Oct 212008
 

I just got around to watching Friday’s webinar by Optaros about Alfresco in the media industry.  In it, Bob Fitzpatrick highlights three major points regarding how to increase online revenues:

  • Increase user engagement with your content
  • Extend the reach of your content
  • Enable API access to your content

As a prerequisite though, companies should be converting their content into assets that can be managed centrally.  In so doing, content can be easily related to other content and then be syndicated, retrieved by third parties, or composed and presented to users.

In addition to the aforementioned strategic goals, companies should strive to deliver on them in an efficient manner.  According to Bryan Spaulding, this means building a system with a Media Service Architecture that scales and enables exposure to PCs, mobile devices, and TVs.  And don’t forget to instrument your system such that feedback can be obtained to enable reporting and thus tweaking of the platform.  Jeff Potts reminds us that Alfresco and Optaros can be levaraged to get you there faster via their awesome capabilities.

What is interesting to me about all this is the different approach to the problem.  At Ringside Networks, we focused on the “beefy middle”, as Shaun Connolly so eloquently put it.  In a nutshell, this meant enabling social interactions in the context of existing web sites with existing users and content.  Restated in terms of a Ringside customer’s objectives, those three goals might look like this:

  • Increase user engagement with your web site
  • Increase the reach of your company/brand
  • Enable API access to your site’s social capabilities and/or users

In the Alfresco/Optaros case, the underlying premise is that content is of the utmost importance, and that people will pay to enable their users to interact with your content, or better yet to advertise around your content.  In the case of Ringside, it was all about identity and interaction on your site amongst your users, with new eyes sourced from various social networks.  SocialPass is taking yet another approach, which brings people to your site, regardless of where they came from.  Either way, people would pay to bring users to their web sites.

I think the best of both worlds can be achieved.  There will be some shops that won’t be positioned to re-architect their content management systems, and will pay to bring new users to them.  Hopefully their advertising revenue will more than offset the costs of customer acquisition.  Other shops will be well positioned to capitalize on their content via a solid Media Service architecture.  Finally, there will be shops that do both.  I can imagine the NY Times online syndicating images, videos, and stories, providing API access, and serving photo galleries and videos along side related stories with personalized SocialPass conversations involving Facebook users, MySpace users, E-Mail invitees, and Twitter invitees all on the same page with integrated ratings and persistent commentsThis is nirvana!!!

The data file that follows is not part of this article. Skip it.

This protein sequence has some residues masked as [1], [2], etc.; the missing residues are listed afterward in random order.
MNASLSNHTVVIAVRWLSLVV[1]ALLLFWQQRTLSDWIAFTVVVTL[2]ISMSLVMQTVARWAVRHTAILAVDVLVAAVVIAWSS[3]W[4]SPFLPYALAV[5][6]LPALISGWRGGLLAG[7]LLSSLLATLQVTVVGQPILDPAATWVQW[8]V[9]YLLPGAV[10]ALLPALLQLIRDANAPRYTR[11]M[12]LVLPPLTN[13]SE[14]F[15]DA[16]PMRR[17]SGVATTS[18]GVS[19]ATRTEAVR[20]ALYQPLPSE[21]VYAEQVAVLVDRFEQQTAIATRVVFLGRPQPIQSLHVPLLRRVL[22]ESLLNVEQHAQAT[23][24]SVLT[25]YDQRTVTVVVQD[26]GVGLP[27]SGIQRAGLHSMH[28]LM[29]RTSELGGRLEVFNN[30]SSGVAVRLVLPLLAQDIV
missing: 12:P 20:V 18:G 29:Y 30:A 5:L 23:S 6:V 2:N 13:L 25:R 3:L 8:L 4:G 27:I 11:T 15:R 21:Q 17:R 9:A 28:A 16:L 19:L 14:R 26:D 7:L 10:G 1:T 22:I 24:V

2 Responses to “The King of Social Media: Content or Identity?”

  1. Your points re: increase user engagement, extend reach, and enable API access are good, but wrapping them within the business drivers (i.e. the why) is helpful. Why do these things? Well, if you are a business, it is ultimately to acquire more customers at lower cost. Content and indentity are important pieces of the equation.

    I wrote a post that covers these points in more detail.
    “What Is Inbound Marketing? A Great Path To 0 and 100!”
    http://tinyurl.com/496oex

    Good content helps people determine if they are a prospect (or not) for what you have to offer. Leveraging social media techniques can help people find your content and opt-in to what you’re selling, if they’re interested….which is more efficient for both the consumer AND the business.

  2. I believe everything published was actually very logical. However, consider this, suppose you added a little content? I mean, I don’t wish to tell you how to run your website, but what if you added a post title to maybe get people’s attention? I mean %BLOG_TITLE% is kinda boring. You should look at Yahoo’s home page and watch how they write post titles to get people to click. You might add a video or a pic or two to grab readers excited about everything’ve got to say. Just my opinion, it would bring your blog a little livelier.|

 Leave a Reply

(required)

(required)

You may use these HTML tags and attributes: <a href="" title=""> <abbr title=""> <acronym title=""> <b> <blockquote cite=""> <cite> <code> <del datetime=""> <em> <i> <q cite=""> <strike> <strong>